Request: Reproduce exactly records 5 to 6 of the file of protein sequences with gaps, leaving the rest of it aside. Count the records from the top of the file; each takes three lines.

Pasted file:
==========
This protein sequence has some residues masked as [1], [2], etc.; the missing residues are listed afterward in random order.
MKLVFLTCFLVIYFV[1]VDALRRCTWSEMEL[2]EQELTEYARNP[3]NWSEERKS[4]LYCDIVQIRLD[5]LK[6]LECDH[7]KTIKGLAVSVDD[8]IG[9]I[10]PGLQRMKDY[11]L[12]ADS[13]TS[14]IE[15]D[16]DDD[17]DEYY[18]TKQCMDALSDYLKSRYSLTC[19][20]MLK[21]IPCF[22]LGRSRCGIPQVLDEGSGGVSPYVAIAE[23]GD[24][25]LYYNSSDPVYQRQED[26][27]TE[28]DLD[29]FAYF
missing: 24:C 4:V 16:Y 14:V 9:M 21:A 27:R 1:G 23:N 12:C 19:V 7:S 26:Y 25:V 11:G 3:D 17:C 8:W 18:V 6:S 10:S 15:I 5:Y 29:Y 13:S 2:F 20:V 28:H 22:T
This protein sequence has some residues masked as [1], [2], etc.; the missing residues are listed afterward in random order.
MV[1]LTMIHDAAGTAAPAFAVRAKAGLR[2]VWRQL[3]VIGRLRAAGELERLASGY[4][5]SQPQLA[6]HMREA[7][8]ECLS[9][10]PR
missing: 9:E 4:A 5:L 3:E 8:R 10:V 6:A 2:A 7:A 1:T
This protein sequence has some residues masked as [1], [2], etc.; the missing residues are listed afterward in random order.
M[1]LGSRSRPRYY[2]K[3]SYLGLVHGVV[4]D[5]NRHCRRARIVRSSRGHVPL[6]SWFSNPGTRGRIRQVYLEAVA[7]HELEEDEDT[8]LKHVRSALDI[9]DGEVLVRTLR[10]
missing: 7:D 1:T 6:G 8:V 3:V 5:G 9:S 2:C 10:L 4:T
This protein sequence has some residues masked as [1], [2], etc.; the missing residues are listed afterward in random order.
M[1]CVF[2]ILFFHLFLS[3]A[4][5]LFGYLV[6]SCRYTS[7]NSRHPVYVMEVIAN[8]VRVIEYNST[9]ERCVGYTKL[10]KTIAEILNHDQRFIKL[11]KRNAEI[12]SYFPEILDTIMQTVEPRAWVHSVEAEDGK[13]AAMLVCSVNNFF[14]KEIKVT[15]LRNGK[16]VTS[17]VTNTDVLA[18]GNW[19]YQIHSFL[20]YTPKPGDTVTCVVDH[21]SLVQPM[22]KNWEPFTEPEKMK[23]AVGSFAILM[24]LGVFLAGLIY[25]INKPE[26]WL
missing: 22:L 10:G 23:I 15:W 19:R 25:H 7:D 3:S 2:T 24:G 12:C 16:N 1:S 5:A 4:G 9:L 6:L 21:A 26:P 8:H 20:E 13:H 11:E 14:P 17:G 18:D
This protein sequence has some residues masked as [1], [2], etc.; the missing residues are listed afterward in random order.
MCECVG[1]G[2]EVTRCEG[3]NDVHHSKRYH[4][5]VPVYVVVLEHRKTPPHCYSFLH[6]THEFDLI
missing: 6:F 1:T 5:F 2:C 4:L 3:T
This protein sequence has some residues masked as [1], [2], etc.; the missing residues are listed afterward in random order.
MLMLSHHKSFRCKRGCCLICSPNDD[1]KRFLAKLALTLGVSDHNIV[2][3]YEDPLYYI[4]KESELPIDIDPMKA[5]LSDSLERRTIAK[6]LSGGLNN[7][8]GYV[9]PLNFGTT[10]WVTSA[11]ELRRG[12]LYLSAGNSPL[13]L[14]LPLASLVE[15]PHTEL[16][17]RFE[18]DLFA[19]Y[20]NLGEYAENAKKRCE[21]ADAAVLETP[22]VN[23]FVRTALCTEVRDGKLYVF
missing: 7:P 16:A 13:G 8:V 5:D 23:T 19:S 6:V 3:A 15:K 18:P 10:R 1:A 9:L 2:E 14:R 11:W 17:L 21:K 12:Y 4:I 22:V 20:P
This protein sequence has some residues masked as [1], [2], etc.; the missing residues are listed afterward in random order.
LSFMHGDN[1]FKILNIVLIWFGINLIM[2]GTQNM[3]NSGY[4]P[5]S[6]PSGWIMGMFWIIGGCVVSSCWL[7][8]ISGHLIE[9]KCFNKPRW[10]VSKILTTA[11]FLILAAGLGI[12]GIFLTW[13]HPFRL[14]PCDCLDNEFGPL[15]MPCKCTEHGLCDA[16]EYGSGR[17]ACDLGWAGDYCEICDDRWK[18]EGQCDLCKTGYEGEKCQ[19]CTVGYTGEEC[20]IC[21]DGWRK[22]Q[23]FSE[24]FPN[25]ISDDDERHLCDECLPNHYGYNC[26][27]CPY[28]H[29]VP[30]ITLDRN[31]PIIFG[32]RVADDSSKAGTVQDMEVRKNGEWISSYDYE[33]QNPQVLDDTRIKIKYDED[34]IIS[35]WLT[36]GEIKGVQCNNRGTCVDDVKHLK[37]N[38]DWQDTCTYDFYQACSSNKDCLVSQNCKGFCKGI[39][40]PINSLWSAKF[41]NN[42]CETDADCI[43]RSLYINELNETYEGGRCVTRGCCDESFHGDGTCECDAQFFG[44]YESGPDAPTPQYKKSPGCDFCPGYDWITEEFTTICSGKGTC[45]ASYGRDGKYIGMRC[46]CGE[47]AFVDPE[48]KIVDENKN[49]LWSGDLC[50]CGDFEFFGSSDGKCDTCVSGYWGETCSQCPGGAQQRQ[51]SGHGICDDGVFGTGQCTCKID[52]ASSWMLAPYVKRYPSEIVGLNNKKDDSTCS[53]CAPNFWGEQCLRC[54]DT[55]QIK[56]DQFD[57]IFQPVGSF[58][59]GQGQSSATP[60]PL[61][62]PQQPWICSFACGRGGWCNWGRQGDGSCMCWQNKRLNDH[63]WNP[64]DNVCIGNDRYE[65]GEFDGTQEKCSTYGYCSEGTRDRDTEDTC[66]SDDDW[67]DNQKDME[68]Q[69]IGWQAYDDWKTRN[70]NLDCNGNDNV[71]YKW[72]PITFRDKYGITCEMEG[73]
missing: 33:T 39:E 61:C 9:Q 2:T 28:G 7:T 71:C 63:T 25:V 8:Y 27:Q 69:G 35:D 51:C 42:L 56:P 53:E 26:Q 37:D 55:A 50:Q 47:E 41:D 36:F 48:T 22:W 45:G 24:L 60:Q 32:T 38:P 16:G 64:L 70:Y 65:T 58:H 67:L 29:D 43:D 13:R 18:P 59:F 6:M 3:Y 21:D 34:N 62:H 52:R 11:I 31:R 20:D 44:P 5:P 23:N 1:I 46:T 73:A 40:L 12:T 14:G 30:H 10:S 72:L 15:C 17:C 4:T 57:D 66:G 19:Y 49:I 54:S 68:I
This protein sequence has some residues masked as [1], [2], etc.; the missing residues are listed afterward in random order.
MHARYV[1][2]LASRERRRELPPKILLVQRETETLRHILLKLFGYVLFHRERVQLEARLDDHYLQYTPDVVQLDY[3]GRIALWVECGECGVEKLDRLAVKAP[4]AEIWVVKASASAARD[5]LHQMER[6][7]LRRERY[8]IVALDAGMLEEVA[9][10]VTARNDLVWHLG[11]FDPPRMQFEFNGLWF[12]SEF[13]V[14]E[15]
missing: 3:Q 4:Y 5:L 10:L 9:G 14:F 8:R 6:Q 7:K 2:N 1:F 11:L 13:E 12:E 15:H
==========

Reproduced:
This protein sequence has some residues masked as [1], [2], etc.; the missing residues are listed afterward in random order.
MCECVG[1]G[2]EVTRCEG[3]NDVHHSKRYH[4][5]VPVYVVVLEHRKTPPHCYSFLH[6]THEFDLI
missing: 6:F 1:T 5:F 2:C 4:L 3:T
This protein sequence has some residues masked as [1], [2], etc.; the missing residues are listed afterward in random order.
MLMLSHHKSFRCKRGCCLICSPNDD[1]KRFLAKLALTLGVSDHNIV[2][3]YEDPLYYI[4]KESELPIDIDPMKA[5]LSDSLERRTIAK[6]LSGGLNN[7][8]GYV[9]PLNFGTT[10]WVTSA[11]ELRRG[12]LYLSAGNSPL[13]L[14]LPLASLVE[15]PHTEL[16][17]RFE[18]DLFA[19]Y[20]NLGEYAENAKKRCE[21]ADAAVLETP[22]VN[23]FVRTALCTEVRDGKLYVF
missing: 7:P 16:A 13:G 8:V 5:D 23:T 19:S 6:V 3:A 15:K 18:P 10:R 1:A 9:L 2:E 14:R 11:W 17:L 21:K 12:Y 4:I 22:V 20:P